I recently began working as a green buildings fellow at a university campus. While I have general goals to make the campus more sustainable, I'm learning the mechanical engineering behind energy efficiency projects, the art of persuasion and communication, and of course, excel hacks. But as much as I'm learning, no one person should have to do the technical part of switching to more sustainable practices AND convince everyone it's the right thing to do. It is so uncomfortable to be the youngest person in the room and telling people that they should consider alternatives to things they've been doing for decades. It would be so much better if everyone had their individual tools and knowledge to do what they do best, but more sustainably. I know I would be putting myself out of a job, but it's so exhausting to be the odd one out trying to change the culture of an entire organization, from the bottom up. I'd rather create a training program, supported by management, which allows people to continue doing their work and getting credit for it.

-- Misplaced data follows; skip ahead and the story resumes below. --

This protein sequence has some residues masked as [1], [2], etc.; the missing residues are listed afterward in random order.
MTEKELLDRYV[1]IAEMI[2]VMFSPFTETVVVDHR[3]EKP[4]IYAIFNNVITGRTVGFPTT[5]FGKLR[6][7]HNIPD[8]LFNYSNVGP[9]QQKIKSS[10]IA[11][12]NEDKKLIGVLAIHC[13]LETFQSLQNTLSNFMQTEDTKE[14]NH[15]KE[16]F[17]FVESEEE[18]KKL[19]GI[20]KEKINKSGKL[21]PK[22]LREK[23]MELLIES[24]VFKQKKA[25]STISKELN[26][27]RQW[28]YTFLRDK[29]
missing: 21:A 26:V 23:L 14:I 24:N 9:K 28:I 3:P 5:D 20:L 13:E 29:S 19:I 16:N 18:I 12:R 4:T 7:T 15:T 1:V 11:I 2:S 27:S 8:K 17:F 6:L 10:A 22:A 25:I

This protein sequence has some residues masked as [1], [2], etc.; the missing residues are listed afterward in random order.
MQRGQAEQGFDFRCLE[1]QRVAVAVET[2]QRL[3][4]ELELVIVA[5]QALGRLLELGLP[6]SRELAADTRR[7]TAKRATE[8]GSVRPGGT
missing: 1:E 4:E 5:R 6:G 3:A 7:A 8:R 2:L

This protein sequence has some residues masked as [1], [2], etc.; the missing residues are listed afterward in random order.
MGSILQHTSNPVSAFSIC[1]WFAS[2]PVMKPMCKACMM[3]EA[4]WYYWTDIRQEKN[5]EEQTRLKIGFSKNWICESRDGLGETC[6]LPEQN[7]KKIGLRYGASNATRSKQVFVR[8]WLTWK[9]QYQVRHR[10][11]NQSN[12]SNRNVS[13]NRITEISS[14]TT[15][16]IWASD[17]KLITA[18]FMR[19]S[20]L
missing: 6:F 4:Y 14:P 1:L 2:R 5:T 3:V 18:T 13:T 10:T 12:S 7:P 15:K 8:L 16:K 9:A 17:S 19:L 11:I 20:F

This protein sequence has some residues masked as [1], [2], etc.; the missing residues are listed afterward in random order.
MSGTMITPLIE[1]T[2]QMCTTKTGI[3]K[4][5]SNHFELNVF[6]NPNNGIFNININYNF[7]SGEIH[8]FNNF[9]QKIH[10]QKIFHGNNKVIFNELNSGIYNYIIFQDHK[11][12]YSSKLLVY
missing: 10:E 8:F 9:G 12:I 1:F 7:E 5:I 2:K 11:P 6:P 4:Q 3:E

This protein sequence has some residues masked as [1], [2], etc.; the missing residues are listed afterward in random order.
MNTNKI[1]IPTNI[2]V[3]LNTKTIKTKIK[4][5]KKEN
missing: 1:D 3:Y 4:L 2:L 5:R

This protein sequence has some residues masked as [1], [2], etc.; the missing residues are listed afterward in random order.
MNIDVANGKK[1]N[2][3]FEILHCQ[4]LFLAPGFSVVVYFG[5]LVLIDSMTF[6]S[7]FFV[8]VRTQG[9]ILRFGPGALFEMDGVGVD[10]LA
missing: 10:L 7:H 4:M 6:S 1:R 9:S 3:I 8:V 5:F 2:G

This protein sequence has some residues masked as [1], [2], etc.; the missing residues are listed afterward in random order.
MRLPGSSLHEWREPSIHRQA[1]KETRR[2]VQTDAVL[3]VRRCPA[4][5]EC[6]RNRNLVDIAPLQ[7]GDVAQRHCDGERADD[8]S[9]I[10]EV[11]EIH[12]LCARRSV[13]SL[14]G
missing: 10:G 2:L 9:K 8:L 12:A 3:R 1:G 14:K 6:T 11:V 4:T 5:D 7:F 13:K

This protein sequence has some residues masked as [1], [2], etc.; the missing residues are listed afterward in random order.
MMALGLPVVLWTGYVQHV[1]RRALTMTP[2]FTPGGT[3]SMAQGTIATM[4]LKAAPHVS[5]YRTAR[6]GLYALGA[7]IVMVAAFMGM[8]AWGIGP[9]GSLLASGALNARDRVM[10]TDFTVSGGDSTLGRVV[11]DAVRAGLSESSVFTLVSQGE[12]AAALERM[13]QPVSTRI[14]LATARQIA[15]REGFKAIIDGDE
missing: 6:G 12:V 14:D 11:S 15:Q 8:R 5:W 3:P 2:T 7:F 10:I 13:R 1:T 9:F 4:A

I understand the importance of my role and how I'm the person who is supposed to educate others and be that constant reminder that there are sustainable options out there and things don't have to get done a particular way just because they were done that way before.  But one of the hardest parts about the job is preventing people from feeling threatened (job security) or offended (criticizing their job performance). It's also difficult answering the question "How does this sustainability initiative benefit me?" I always want to yell back "Do you want your kids to have a livable future?" but end up patiently stating "Because it's the right thing to do"

My point is that having a "sustainability" person on your team is probably going to burn them out real quick because they can't do everything at once. Instead, it would be best to invest on some sort of training on your team which gives everyone the tools needed to apply sustainability to their role. Placing the role of sustainability on a few is ineffective and frankly irresponsible.

11/28/21 update:

I believe the previous writing is only true in unsupportive work environments, where, even if individuals are being supportive, the overall culture lacks the incentive to change. Sustainability Analyst/Manager/Director is indeed a wonderful career that requires strong change management skills, compassion, and optimism. I look forward to continue learning about these skills and how this field will continue evolving.